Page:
Serial Interrupts

This is a simple demo project showing how to setup an interrupt driven serial port with buffering using the existing mbed Serial support without talking directly with UART hardware. There is also a MODSERIAL project that talks directly to UART hardware registers and it is probably more efficient time wise and easier to use, but it is a bit more difficult to understand all of the low level hardware code details. Also there is a new BufferedSerial project. Serial ports can transmit and receive data at the same time. RS-232 serial handshaking lines to start and stop the data flow are typically not used or connected, so using interrupts along with buffering of character data is typically required to avoid loss of characters at high baud rates on serial ports. UARTs have an internal FIFO buffer to hold perhaps 16 characters or so, but it is just not large enough. The other important advantage is that using interrupts saves processor time, since code does not spin in I/O wait loops constantly checking slowly changing I/O status bits.

Two circular buffers are used to hold serial data with an in and out pointer. One buffer is used for TX data buffering and one for RX data buffering. In is the location where new data is added to the buffer and out is the buffer location where data is removed. When in and out are incremented and reach the end of the buffer they wrap around using mod (i.e., %) buffer size. The buffer empty condition is in=out and the buffer full condition is (in + 1) % buffer size = out.

Using attach, you can specify the interrupt handler function for serial receive and serial transmit. In general, interrupt routines should not call any library functions unless you know that they are reentrant. Typically, they are not reentrant. Most hardware I/O devices cannot be in use in the main program and also used by an interrupt routine without problems. Mutual exclusion may also be needed on such hardware devices by disabling interrupts in the main program whenever the I/O device is being actively used.

Formatted IO using sprintf and sscanf

Getc and putc will work with interrupt routines, but in many cases formatted I/O using printf or scanf would be more desirable. Printf() in its current version cannot currently be used with any serial interrupt routines that use getc. Even a printf to a different serial port such as USB that does not have an interrupt handler will lock up, if one serial port has interrupt code using getc. This is likely some reentrancy issue with the two functions. For buffering, sprintf needs to be used in any case. Fortunately, it is possible to use sprintf() to print to a buffer first and then copy the formatted data into the TX buffer using another function. In this code, the function is called send_line. Sscanf() is used in a similar manner with read_line in this short demo program.

Critical Sections using Enable and Disable Interrupts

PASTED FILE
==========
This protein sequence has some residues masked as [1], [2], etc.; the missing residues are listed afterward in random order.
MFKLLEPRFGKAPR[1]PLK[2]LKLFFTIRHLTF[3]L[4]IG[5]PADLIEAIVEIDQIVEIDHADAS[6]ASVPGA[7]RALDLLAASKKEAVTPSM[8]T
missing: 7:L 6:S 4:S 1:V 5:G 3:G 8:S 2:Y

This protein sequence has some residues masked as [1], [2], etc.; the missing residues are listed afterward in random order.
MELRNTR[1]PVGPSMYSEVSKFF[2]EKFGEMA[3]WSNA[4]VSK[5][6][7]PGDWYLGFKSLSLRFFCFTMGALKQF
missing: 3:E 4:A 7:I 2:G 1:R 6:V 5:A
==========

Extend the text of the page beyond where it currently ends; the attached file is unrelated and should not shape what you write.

When accessing and modifying global or shared data with more than one process (i.e., main and interrupt routine) mutual exclusion is needed to avoid errors due to data inconsistency. This can happen when switching back and forth between processes while a new global or shared variable value is being changed in a register and has not yet been written back to memory. With an OS, synchronization primitives would normally be used to solve this critical code section problem. On a single processor system with no OS, mutual exclusion for critical sections can be provided by disabling interrupts. In the case here, we only want to disable interrupts briefly from the UART on the serial port being used. The volatile keyword in C on variable declarations helps this problem somewhat by making operations on that variable atomic (i.e., non-interruptible), but does not solve all of the possible problems here with the buffer array. In the mbed compiler, interrupts can be disabled with __disable_irq(); and enabled with __enable_irq(); (i.e., prefix is two underscores). In the mbed C compiler, the functions NVIC_EnableIRQ() and NVIC_DisableIRQ() are used to disable and enable individual interrupts. In the demo code, UART1 interrupt hardware is used (i.e., UART1_IRQn). UART1 connects to p9 and p10. This ARM Cortex M3 textbook and the LPC1768 User Manual explain the UART and interrupt control hardware in more detail. LPC17xx.h contains interrupt assignments and names. There is even a book just on serial ports.

Running the Demo Code

The test program below sets up two interrupt routines (Rx,Tx) with two circular buffers. It is setup for a loopback test, and serial out must be tied back to serial in with a jumper wire from mbed p9 to p10. In an infinite loop, the main program increments a counter, prints out the counter in hex, decimal, and octal on three lines with sprint() and send_line. It then reads back three lines using sscanf and read_line. If there are any errors reading back data, led4 turns on and stays on. In the main program, while sending data led3 is on and while reading data led3 is off. Led1 and led2, indicate code activity in the two interrupt routines. So if all is well, led1, led2, and led3 are dimly lit and led4 is off.